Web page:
Easy Sourcing in Australia and New Zealand
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Easy Sourcing in Australia and New Zealand






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Easy Sourcing in Australia and New Zealand Presentation Transcript

  • 1. By Irina Shamaeva, Chief Sourcer, Brain Gain Recruiting Founder, People Sourcing Certification Program http://sourcingcertification.com http://www.linkedin.com/in/irinashamaeva http://twitter.com/braingain Blog http://booleanstrings.com 1
  • 2. Today’s topic is: Searching with easy, readable syntax 2
  • 3. Lots can be found simply searching for English words and phrases: • “Passive”candidates • Potential clients 3
  • 4. Google is “the” search engine • It has indexed the largest number of Internet pages 4
  • 5. Settings • No instant results • 100 results/page • No personal results 5
  • 6. Example 1.
  • 7. Example 2.
  • 8. Example 3.
  • 9. The Core Principle of Searching How-To Tips for Types of Pages Brief Notes on Syntax How-To Tips for Types of Info Fun Stuff: Image Search Setting the Right Expectations Q&A 9
  • 10. “What are we going to find?” Suppose we have landed on an interesting, relevant page as the result of a search… • What will the words and phrases be like there? 10
  • 11. Search for some of the words and phrases you expect to see on the relevant results page 11
  • 12. Social Profiles (LinkedIn) Associations 12
  • 13. Expect to find • The word LinkedIn • Geography words • Job title(s) • Certification(s) • Keywords 13
  • 14. 14
  • 15. Expect to find: • Association • Location words • Industry keywords • A pointer to a member directory or member search 15
  • 16. 16
  • 17. 17
  • 18. AND Quotation Marks OR • Best practices for using OR Parentheses Excluding terms • Best practices for excluding 18
  • 19. There’s no operator AND • Do not use it! Google tries to find pages that have all the words you have listed 19
  • 20. To try and find the exact word, or words together (a “phrase”), use the quotation marks: • "manager" • "she" • "registered nurse" • "please contact me at" 20
  • 21. Caution: watch for MS Office-changed quotes. Google understands straight "", not curly “”
  • 22. OR is a Boolean operator. It helps to use it in cases you’d really need one or more of the words to be found in the results Syntax: Deloitte OR Accenture OR Gartner 22
  • 23. You can avoid using OR simply by searching for the words in turn: 1. Search for Deloitte 2. Search for Accenture 3. Search for Gartner 23
  • 24. Google completely ignores parentheses. Period. 24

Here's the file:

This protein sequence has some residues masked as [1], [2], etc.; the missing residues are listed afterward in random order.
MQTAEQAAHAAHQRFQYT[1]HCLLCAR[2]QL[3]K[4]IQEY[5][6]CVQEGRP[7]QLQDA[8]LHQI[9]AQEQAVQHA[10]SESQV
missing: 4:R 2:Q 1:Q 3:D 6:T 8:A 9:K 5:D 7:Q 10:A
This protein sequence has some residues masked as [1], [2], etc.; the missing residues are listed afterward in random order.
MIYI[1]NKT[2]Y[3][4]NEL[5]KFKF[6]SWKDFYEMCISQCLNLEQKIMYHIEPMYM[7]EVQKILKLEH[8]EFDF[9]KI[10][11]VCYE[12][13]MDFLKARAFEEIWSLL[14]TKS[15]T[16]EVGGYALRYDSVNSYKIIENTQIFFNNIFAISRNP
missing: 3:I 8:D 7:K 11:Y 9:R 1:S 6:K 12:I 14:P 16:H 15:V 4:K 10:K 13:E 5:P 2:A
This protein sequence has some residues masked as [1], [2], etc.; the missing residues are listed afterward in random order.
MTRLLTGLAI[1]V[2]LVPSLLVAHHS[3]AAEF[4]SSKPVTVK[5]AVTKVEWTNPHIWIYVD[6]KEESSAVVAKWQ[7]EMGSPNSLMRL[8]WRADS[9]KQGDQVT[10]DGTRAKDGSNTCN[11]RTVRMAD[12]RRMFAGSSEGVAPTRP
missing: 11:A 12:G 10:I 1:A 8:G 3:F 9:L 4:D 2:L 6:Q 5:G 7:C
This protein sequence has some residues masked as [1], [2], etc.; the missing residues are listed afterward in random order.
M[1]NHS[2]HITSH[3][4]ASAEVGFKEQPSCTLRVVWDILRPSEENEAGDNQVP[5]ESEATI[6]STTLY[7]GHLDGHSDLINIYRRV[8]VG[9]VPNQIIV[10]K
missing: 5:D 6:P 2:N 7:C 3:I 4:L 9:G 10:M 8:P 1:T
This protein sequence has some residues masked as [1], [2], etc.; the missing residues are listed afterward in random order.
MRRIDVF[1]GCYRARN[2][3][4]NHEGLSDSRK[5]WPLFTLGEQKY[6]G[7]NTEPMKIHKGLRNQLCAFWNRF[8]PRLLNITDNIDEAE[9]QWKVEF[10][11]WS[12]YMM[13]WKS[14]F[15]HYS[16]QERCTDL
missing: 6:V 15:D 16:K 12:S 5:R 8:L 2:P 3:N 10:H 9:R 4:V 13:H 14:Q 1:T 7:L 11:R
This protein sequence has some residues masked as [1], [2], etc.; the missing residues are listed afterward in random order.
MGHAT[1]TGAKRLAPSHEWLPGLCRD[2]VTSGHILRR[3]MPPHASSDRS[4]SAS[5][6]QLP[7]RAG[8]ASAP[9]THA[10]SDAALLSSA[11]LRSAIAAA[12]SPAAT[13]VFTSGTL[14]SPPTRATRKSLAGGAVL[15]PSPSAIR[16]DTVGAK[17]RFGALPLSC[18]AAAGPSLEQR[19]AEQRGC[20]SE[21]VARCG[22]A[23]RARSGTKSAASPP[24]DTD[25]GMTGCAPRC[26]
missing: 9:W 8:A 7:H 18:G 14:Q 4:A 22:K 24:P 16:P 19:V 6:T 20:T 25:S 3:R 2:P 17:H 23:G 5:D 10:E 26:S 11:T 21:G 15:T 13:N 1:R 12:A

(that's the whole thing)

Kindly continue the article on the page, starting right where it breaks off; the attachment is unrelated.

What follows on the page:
• 25. If you want to exclude a word from the search results, you can use the minus in front of a word (no spaces in-between) For best practices, consider using it less rather than more, and never upfront 25
  • 26. How to express in key words and phrases: • Terminology • Contact Information  Email Addresses  Phone Numbers • Geography • Degrees 26
  • 27. What are we going to find? Imagine words that a person’s profile page (or a site) would use, not what the job description necessarily says To come up with keywords, explore some examples of “ideal” profiles 27
  • 28. Get quick help in figuring out terminology 28
  • 29. What are we going to find? • Generic (free) email addresses • Phrases • Company emails Including these in a search may help to find profiles with contact info, as well as lists 29
  • 30. Example • "gmail.com" OR "yahoo.com" OR "aol.com" No need to use long lists 30
  • 31. “Email me at” “Email me on” “My email is” “Contact me at” 31
  • 32.  linkedin Melbourne Australia sales "email me at" "people you know" 32
  • 33. What are we going to find? • Area codes • Phrases 33
  • 34. 02 Central east region (New South Wales, Australian Capital Territory) 03 South east region (Victoria,Tasmania) 04 Mobile telephones (Australia-wide) 07 North east region (Queensland) 08 Central and west region (Western Australia, South Australia and Northern Territory) 34
  • 35. 35
  • 36. “call me at” “call me on” “my phone is” “my mobile phone number is” 36
  • 37. Country calling codes and area codes • http://countrycode.org • http://www.countrycallingcodes.com 37
  • 38. What are we going to find? Use the location names the way the pages may use them 38
  • 39. Postal codes http://www.geonames.org/postal-codes/ • Note: these numbers have a better chance to be useful if they are longer and are combined with other “local” keywords 39
  • 40. Drop the terms with too many synonyms: • You will always review the results 40
  • 41. Drag an image to Google’s image search to look for it across the web
  • 42. LOTs can be found by using English words and phrases without complex Boolean operators By searching using English (vs. Boolean) you are giving up some control over search results and may miss some results • But you may gain productivity spending time on processing the results and reaching out to the people you find 43
  • 43. After you have mastered searching in “plain English” you may feel more comfortable learning to use some advanced search operators, to gain better control of search results 44
  • 44. We can only find web pages if they are out there Some info is behind a log into a site with a password Some info is wrong or obsolete
  • 45. Blog http://booleanstrings.com Largest Sourcers’ Online Community • "Boolean Strings" Group on LinkedIn • Boolean Strings Network People Sourcing Certifications • http://sourcingcertification.com
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